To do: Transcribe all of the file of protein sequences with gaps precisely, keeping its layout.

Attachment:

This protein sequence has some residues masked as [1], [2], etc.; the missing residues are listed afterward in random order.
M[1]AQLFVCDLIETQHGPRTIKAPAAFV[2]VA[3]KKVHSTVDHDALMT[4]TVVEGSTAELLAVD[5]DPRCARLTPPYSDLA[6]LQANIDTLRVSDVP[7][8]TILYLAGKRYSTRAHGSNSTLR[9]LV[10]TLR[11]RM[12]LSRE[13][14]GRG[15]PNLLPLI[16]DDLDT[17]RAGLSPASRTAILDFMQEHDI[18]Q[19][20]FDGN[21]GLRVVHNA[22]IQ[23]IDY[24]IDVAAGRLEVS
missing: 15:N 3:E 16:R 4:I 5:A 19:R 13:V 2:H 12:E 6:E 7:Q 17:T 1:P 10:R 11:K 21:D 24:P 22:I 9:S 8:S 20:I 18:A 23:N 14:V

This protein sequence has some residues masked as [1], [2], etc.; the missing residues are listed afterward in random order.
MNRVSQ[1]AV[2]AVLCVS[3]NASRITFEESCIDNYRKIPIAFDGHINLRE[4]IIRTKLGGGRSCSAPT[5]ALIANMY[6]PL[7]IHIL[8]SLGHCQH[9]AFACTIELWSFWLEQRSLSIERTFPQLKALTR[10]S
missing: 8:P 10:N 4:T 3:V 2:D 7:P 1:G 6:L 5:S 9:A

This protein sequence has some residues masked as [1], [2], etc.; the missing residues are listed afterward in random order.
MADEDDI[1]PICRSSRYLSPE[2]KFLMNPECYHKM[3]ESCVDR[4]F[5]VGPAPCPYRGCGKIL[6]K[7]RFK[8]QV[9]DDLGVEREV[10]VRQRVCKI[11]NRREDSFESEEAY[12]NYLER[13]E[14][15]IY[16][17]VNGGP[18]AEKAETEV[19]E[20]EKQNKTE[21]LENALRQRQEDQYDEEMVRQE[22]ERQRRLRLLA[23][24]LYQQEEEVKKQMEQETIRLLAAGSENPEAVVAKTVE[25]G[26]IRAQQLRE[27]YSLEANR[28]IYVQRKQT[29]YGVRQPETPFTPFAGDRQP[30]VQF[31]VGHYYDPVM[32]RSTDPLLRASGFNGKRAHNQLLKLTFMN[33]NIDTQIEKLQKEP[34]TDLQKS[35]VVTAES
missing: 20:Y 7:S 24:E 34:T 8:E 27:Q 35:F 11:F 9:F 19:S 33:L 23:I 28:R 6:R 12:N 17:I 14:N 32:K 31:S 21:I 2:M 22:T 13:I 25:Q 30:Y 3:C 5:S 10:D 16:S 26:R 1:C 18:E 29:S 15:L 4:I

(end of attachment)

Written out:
This protein sequence has some residues masked as [1], [2], etc.; the missing residues are listed afterward in random order.
M[1]AQLFVCDLIETQHGPRTIKAPAAFV[2]VA[3]KKVHSTVDHDALMT[4]TVVEGSTAELLAVD[5]DPRCARLTPPYSDLA[6]LQANIDTLRVSDVP[7][8]TILYLAGKRYSTRAHGSNSTLR[9]LV[10]TLR[11]RM[12]LSRE[13][14]GRG[15]PNLLPLI[16]DDLDT[17]RAGLSPASRTAILDFMQEHDI[18]Q[19][20]FDGN[21]GLRVVHNA[22]IQ[23]IDY[24]IDVAAGRLEVS
missing: 15:N 3:E 16:R 4:I 5:A 19:R 13:V 2:H 12:E 6:E 7:Q 17:T 1:P 10:R 11:K 21:D 24:P 22:I 9:S 8:S 20:I 18:A 23:N 14:V

This protein sequence has some residues masked as [1], [2], etc.; the missing residues are listed afterward in random order.
MNRVSQ[1]AV[2]AVLCVS[3]NASRITFEESCIDNYRKIPIAFDGHINLRE[4]IIRTKLGGGRSCSAPT[5]ALIANMY[6]PL[7]IHIL[8]SLGHCQH[9]AFACTIELWSFWLEQRSLSIERTFPQLKALTR[10]S
missing: 8:P 10:N 4:T 3:V 2:D 7:P 1:G 6:L 5:S 9:A

This protein sequence has some residues masked as [1], [2], etc.; the missing residues are listed afterward in random order.
MADEDDI[1]PICRSSRYLSPE[2]KFLMNPECYHKM[3]ESCVDR[4]F[5]VGPAPCPYRGCGKIL[6]K[7]RFK[8]QV[9]DDLGVEREV[10]VRQRVCKI[11]NRREDSFESEEAY[12]NYLER[13]E[14][15]IY[16][17]VNGGP[18]AEKAETEV[19]E[20]EKQNKTE[21]LENALRQRQEDQYDEEMVRQE[22]ERQRRLRLLA[23][24]LYQQEEEVKKQMEQETIRLLAAGSENPEAVVAKTVE[25]G[26]IRAQQLRE[27]YSLEANR[28]IYVQRKQT[29]YGVRQPETPFTPFAGDRQP[30]VQF[31]VGHYYDPVM[32]RSTDPLLRASGFNGKRAHNQLLKLTFMN[33]NIDTQIEKLQKEP[34]TDLQKS[35]VVTAES
missing: 20:Y 7:S 24:E 34:T 8:E 27:Q 35:F 11:F 9:F 19:S 33:L 23:I 28:R 6:R 12:N 17:I 14:N 32:K 31:S 21:I 2:M 22:T 13:I 25:Q 30:Y 3:C 5:S 10:D 16:S 26:R 1:C 18:E 29:S 15:L 4:I